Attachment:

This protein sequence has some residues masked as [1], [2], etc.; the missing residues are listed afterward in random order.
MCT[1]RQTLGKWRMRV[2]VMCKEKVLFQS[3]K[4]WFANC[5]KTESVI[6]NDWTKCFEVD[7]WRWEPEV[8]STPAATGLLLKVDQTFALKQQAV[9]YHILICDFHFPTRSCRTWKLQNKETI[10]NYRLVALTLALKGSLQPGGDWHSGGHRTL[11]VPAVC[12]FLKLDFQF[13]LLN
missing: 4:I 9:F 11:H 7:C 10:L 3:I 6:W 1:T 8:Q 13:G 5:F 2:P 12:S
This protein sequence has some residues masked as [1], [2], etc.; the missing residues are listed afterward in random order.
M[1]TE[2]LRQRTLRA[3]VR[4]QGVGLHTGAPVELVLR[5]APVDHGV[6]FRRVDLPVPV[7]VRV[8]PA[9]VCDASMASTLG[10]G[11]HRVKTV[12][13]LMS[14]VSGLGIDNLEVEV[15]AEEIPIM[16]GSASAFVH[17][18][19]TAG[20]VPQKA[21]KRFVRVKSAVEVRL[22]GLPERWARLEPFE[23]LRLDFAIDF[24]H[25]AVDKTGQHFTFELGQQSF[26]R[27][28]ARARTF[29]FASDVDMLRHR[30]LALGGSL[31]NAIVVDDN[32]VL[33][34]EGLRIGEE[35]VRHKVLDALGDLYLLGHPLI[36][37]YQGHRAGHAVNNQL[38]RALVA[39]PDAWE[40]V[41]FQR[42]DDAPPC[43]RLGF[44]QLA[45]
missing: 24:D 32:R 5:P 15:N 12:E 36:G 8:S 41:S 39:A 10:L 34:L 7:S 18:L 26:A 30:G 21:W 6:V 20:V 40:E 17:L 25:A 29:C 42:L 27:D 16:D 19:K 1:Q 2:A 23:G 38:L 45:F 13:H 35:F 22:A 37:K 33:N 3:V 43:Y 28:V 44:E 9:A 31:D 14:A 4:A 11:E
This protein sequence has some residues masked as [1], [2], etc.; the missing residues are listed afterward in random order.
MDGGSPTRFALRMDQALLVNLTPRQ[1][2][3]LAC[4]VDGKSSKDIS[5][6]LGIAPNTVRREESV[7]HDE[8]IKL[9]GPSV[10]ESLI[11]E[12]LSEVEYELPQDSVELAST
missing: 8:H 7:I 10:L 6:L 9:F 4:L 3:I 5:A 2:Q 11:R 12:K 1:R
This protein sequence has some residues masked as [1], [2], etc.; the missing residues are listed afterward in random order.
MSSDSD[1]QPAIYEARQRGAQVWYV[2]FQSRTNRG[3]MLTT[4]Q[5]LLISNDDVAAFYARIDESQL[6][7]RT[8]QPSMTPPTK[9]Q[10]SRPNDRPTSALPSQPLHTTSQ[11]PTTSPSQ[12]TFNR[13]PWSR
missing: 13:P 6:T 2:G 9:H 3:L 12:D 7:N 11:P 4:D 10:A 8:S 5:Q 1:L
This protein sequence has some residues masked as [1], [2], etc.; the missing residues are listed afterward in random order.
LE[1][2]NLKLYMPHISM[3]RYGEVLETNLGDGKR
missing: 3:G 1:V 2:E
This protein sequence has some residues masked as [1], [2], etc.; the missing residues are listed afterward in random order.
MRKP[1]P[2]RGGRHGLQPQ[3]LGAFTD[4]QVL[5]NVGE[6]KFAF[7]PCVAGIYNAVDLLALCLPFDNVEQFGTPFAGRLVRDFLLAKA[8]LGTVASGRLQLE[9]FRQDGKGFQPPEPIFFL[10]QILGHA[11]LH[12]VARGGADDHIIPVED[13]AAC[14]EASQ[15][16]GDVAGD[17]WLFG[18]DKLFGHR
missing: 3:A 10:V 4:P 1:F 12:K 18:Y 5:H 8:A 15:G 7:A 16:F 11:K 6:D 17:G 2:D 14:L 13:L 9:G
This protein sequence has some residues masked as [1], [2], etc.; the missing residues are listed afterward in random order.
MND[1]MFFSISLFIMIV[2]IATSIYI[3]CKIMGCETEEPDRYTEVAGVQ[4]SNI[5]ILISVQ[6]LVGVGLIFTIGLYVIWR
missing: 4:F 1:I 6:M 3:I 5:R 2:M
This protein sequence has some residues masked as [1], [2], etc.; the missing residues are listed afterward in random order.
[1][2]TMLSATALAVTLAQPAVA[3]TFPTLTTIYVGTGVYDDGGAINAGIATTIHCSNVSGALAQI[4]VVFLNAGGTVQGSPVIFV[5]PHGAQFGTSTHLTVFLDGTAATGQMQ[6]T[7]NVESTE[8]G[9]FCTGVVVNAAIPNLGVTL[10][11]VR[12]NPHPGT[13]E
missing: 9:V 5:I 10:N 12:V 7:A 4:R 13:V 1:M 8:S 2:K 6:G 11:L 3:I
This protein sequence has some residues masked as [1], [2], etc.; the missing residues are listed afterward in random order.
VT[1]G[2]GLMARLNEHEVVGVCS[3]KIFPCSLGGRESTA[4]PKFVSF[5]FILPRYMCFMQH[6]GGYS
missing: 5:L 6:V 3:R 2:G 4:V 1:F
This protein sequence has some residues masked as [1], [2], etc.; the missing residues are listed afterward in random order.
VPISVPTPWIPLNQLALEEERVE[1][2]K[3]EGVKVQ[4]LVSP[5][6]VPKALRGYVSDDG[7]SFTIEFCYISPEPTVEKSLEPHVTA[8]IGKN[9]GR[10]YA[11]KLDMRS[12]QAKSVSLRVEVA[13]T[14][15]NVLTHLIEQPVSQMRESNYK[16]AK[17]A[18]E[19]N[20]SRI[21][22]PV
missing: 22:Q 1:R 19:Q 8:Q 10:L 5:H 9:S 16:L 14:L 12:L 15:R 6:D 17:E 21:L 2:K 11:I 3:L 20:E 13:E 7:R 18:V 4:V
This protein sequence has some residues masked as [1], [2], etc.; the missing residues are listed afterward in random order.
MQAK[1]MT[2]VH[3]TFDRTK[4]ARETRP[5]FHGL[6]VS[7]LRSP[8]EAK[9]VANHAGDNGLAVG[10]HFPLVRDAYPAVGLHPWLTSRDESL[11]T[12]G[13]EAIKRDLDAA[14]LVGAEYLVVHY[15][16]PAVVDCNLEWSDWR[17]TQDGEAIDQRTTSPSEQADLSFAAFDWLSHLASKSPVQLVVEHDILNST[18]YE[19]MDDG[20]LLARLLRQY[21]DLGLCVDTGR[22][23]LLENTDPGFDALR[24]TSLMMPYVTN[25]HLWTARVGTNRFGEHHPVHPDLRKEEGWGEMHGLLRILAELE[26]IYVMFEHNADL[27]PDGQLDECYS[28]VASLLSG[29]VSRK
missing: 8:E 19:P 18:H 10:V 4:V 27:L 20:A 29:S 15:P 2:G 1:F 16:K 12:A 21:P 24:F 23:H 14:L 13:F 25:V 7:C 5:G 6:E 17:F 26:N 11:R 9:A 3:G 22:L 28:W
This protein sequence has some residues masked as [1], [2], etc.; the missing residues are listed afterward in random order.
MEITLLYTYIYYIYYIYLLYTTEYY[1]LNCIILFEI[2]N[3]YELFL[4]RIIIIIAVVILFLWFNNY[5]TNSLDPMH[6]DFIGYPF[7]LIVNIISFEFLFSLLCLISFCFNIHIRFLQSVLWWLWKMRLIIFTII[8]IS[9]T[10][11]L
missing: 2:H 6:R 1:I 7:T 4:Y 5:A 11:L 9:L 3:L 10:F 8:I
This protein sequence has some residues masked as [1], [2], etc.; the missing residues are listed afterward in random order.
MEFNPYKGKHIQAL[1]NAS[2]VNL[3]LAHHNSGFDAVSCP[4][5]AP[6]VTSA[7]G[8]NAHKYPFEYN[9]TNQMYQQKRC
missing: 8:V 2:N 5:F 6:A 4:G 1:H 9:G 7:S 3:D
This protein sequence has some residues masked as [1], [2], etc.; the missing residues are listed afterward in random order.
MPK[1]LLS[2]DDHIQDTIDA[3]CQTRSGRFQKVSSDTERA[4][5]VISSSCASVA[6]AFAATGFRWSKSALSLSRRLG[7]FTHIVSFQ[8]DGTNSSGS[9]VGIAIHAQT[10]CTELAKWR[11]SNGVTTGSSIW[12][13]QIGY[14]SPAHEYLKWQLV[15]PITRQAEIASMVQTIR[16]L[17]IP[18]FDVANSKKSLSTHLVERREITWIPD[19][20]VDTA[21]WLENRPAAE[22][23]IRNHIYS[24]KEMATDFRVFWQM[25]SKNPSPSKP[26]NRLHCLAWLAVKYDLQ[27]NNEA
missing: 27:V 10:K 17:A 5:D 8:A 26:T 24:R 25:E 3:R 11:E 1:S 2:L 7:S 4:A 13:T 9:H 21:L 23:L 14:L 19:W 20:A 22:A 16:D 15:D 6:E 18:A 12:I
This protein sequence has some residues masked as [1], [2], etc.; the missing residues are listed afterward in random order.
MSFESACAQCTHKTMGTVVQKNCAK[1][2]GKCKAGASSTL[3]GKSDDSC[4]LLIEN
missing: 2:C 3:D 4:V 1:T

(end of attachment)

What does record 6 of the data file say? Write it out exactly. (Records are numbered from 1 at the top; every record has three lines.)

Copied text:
This protein sequence has some residues masked as [1], [2], etc.; the missing residues are listed afterward in random order.
MRKP[1]P[2]RGGRHGLQPQ[3]LGAFTD[4]QVL[5]NVGE[6]KFAF[7]PCVAGIYNAVDLLALCLPFDNVEQFGTPFAGRLVRDFLLAKA[8]LGTVASGRLQLE[9]FRQDGKGFQPPEPIFFL[10]QILGHA[11]LH[12]VARGGADDHIIPVED[13]AAC[14]EASQ[15][16]GDVAGD[17]WLFG[18]DKLFGHR
missing: 3:A 10:V 4:P 1:F 12:K 18:Y 5:H 8:A 15:G 7:A 16:F 11:K 6:D 17:G 2:D 14:L 13:L 9:G